Ferrari 458 Speciale A revealed in Paris
597bhp Ferrari 458 Speciale A (Speciale Spider) makes its Paris Motor Show debut
Ferrari has completed the 458 supercar range with a Spider version of the lightweight 458 Speciale called the Speciale A, on display at the Paris Motor Show 2014. The A stands for Aperta – Italian for ‘open’ – and the badge will only be worn by 499 cars, making the Speciale A as rare as the LaFerrari hybrid flagship.
Mechanically, the 458 Speciale A is identical to the 458 Speciale. The 4.5-litre V8 develops 597bhp, up from 562bhp in the 458 Spider, and drives the rear wheels via a seven-speed dual-clutch gearbox that’s even faster through the ratios than a standard 458’s transmission.
Weight-saving measures from the Speciale, like forged wheels and a new exhaust system, mean the Speciale A weighs in at 1,340kg when without fuel or fluids – a 1,445kg kerbweight. That’s 50kg more than the hard-top 458 Speciale, due to the folding roof mechanism and stiffening measures – but 90kg lighter than a regular 458 Spider. Also carried over to the cabrio are aerodynamic features from the 458 Speciale, like the revised front apron with active flaps, and taller rear diffuser.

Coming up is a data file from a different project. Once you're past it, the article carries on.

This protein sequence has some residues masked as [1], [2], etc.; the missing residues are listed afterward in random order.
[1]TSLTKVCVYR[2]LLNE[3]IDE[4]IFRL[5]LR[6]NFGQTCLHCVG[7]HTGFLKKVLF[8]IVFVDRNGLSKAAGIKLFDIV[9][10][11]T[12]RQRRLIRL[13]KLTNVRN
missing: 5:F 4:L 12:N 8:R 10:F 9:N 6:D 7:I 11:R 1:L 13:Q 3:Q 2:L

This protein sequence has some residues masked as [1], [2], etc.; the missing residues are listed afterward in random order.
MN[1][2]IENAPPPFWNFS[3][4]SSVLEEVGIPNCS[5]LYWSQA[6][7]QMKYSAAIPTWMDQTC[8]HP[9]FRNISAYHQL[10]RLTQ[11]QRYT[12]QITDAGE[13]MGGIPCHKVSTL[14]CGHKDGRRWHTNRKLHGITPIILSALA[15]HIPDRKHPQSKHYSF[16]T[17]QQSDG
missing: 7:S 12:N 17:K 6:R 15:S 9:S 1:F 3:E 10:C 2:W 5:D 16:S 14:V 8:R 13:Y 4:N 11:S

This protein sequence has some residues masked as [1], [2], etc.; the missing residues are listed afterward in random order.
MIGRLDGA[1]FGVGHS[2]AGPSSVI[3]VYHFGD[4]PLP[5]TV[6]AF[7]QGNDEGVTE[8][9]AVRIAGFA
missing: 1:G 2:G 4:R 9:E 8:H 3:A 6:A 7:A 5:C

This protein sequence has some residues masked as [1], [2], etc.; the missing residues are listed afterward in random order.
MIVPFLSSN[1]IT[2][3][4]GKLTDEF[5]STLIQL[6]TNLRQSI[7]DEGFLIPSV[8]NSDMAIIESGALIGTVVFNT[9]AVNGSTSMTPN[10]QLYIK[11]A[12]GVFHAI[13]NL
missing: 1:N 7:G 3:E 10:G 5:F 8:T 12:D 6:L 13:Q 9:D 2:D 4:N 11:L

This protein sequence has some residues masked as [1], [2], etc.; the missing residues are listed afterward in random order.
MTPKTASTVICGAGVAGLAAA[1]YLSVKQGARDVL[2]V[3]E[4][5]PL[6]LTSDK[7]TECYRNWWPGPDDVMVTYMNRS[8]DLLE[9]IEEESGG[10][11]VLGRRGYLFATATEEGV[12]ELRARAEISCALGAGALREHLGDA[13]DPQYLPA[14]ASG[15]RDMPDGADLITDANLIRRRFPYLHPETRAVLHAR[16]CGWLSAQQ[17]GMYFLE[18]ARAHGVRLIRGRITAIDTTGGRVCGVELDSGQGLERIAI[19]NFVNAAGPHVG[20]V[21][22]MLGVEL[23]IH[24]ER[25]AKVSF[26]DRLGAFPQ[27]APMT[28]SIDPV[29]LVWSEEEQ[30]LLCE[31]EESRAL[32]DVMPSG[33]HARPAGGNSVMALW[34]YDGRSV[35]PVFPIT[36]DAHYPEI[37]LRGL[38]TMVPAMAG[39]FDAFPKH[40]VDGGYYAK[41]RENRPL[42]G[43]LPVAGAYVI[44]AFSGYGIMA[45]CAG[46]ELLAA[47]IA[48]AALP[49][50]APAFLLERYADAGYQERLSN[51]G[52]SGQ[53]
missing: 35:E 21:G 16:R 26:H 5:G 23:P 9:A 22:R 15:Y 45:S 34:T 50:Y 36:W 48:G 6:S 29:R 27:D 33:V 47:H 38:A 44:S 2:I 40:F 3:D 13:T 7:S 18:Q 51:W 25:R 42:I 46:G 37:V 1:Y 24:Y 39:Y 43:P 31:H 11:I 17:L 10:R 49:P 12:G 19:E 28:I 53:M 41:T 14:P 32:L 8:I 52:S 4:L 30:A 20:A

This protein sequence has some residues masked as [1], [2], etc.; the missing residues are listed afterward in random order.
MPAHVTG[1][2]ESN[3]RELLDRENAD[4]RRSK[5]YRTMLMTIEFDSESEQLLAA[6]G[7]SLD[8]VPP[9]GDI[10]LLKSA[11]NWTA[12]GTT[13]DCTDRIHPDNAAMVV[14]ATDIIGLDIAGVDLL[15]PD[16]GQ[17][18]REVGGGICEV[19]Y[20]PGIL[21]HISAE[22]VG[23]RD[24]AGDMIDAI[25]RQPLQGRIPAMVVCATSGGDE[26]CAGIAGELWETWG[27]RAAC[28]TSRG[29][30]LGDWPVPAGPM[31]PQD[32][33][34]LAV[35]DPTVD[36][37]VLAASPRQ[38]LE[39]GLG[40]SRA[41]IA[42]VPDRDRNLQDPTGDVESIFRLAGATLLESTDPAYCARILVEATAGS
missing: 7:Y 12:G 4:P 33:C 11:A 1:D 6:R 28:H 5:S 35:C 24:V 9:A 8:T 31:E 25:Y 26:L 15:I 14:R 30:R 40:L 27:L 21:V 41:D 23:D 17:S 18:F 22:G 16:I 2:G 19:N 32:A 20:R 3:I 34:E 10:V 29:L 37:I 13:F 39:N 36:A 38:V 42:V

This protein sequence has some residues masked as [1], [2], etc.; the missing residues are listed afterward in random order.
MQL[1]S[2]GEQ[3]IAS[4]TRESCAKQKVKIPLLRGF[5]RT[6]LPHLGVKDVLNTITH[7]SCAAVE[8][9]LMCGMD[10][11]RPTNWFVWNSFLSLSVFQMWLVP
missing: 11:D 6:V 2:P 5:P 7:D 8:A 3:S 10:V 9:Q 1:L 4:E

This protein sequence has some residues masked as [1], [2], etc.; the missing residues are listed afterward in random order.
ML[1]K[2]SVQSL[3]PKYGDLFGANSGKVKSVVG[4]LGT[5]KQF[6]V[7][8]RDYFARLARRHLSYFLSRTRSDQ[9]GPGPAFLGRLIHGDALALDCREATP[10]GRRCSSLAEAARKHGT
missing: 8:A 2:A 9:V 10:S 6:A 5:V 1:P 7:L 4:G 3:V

Ferrari claims the Speciale A will sprint from 0-62mph in 3.0 seconds – four-tenths quicker than a 458 Spider – and lap the Fiorano test circuit in Italy faster than the legendary Enzo, in one minute 23.5 seconds. The top speed is unquoted, but sure to be in excess of 200mph. Meanwhile, the roof takes 14 seconds to fold into a covered recess in front of the mid-mounted engine.
As these official pictures show, the 458 Speciale A is available with a unique design of racing livery with Pagani-style blue-tinted carbon fibre highlights. These finishes have not been seen on the hard-top 458; neither have the new Alcantara seats.
Official pricing for the Ferrari 458 Speciale A has yet to be announced, but it’s guaranteed to be the most expensive 458 yet, likely to cost around £220,000. That’s unlikely to put off canny investors, however, who’ll view the Speciale A as a future classic. With Ferrari reportedly eyeing a switch to twin-turbo 3.8-litre V8 power for the 458’s successor, this open-top Speciale could go down in history as the last-ever naturally aspirated V8-powered Ferrari road car.